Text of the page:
• Brienna Perrelli-Harris’ research highlighted some differences in the American and European cases. While her findings were the same as others that, for example, cohabitating unions are less stable than marriages, she noted that these differences were significantly greater in the US and the UK than in other countries. She also noted that country context matters more for partnership patterns than does education.

    Source: www.socialtrendsinstitute.org/

    Read more: www.socialtrendsinstitute.org/news/v/en/news/n1835/what-do-the-haves-have-that-the-have-not-s-have-not 

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    Take the Couple Checkup

    Take the Couple Checkup

    Simply click on the Register button below relevant to your relationship – it couldn’t be easier. Once you have finished the questions you should receive your comprehensive personalised report in about 30 seconds.

    Take the Couple Checkup

    The Couple Checkup generates deep and productive conversations that couples would not otherwise have about their relationship. These conversations restore insight and understanding about one another. The Couple Checkup can help to revive a relationship and increase intimacy. 

    The Couple Checkup is an online couple assessment based on the PREPARE/ENRICH couple inventories. The Checkup assessment and Checkup report are designed to go directly to couples at any stage of their relationship (dating, engaged or married). The online system allows for dynamic customization of the assessment to each couple based on how the couple answers background questions. The goal is for the Couple Checkup to reach a more diverse group of couples, to empower couples to deal with issues on their own and to emphasize prevention over remediation.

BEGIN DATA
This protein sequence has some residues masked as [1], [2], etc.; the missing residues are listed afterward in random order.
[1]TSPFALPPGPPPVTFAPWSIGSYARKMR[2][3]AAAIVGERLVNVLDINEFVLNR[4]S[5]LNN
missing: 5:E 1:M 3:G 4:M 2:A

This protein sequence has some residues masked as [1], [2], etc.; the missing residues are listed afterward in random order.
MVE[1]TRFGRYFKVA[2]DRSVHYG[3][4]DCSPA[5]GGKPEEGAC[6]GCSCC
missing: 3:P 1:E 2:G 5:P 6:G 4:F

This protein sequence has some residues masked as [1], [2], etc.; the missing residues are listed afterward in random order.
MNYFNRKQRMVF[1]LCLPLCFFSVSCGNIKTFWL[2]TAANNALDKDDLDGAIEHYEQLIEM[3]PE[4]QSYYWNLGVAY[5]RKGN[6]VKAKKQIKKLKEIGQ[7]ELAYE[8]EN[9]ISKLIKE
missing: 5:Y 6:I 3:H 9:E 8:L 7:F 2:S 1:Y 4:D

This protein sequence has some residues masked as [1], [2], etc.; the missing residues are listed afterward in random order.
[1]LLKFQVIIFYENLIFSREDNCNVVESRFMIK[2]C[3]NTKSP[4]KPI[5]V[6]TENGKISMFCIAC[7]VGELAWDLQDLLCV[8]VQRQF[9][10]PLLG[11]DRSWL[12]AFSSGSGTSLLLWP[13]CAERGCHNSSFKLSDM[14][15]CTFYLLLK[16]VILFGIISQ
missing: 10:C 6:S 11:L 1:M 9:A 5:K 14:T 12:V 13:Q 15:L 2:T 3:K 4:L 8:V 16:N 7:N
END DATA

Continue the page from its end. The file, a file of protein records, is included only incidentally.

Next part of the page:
For more information on the use and analysis of the Couple Checkup or to simply use the tool, please contact: www.couplecheckup.com.au or call today (02) 9520 4049 #couplecheckup #relationship

    UK: couples who are married are far more likely to stay together than those who marry later or remain unmarried.

    A marriage is an intentional, public act of commitment, but cohabiting couples often drift into cohabitation and drift into shared financial responsibilities. They are much more likely to separate because the failure to marry is often the decision of only one partner, and their unwillingness fully to commit destabilises the relationship from the outset (Rhoades, Stanley, and Markman: 2006).